The center will both house participants and have conference rooms available for meetings. The setting should encourage discussion and innovation.

“The wilderness offers a strong dynamic for small groups and should help us build partnerships among the participants,” Steger said.

Members of the public who want to see the center may be out of luck for now. Steger predicts it can only be open to a wider audience on rare occasions because it sits in a “very sensitive” wilderness area overlooking a lake. Several pilot conferences will be held as the center reaches completion, with a potential focus on the Clean Power Plan.

Going renewable

AP Photo/Sal Veder

Will Steger in 1989.

Steger, who began developing the center in the 1980s, had always hoped for it to exist off the grid with its own power sources and system. The nearest power line is miles away, he said, and he wanted to put into play his long-standing support for renewable energy.

To that end he lined up several experts, among them St. Thomas School of Engineering Associate Professor Greg Mowry, a microgrid expert who is helping develop the system.

The backbone power source will be solar photovoltaic panels from Bloomington-based tenKsolar that have been installed by be Sundial Solar. Currently those panels produce 10 to 12 kilowatts (kW), with plans to collectively have 20 to 30 kW of solar power, said Mowry.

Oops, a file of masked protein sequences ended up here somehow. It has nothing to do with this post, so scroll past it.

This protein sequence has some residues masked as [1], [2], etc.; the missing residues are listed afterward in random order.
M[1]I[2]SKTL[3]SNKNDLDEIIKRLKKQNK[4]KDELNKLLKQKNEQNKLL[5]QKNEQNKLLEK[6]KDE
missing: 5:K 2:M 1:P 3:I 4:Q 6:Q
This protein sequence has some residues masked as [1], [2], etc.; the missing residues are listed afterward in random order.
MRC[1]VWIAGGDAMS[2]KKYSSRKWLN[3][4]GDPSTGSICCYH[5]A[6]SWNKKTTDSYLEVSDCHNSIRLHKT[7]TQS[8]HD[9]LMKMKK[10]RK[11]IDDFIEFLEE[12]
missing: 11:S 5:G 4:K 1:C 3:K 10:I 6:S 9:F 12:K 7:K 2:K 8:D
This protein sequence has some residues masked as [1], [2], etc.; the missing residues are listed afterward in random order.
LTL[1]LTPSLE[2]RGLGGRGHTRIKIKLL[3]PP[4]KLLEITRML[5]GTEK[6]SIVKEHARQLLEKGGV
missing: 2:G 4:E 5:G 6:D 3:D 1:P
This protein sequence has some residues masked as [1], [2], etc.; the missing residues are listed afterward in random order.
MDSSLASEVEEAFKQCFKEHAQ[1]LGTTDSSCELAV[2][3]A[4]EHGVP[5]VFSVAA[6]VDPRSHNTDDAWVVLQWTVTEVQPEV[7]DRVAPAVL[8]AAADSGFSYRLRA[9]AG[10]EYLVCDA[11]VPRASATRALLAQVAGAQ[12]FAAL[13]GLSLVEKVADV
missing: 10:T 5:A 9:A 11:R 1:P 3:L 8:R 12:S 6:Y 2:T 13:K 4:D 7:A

The microgrid employs two other elements: A BAE Batteries USA battery pack that cycles on and off as needed and a backup diesel generator from Cummins. A series of biofuel blends – from B-20 to B-100 – will be tested in the generator to see how they perform, he said.

Jon Kramer, chief executive officer of Sundial, said he’s looking at other Minnesota-manufactured solar panels to add in the future, among them Silicon Energy. That company has a manufacturing plant in Mountain Iron, not far from Ely, he said.

“The whole idea is that this is a demonstration project to show that (microgrids) can be done,” he said. “It blows my mind what we’re doing, it’s absolutely amazing.”

For Steger there’s the advantage of having energy when needed. He will no longer have to fire up a generator to start a power tool or do other basic things requiring electricity.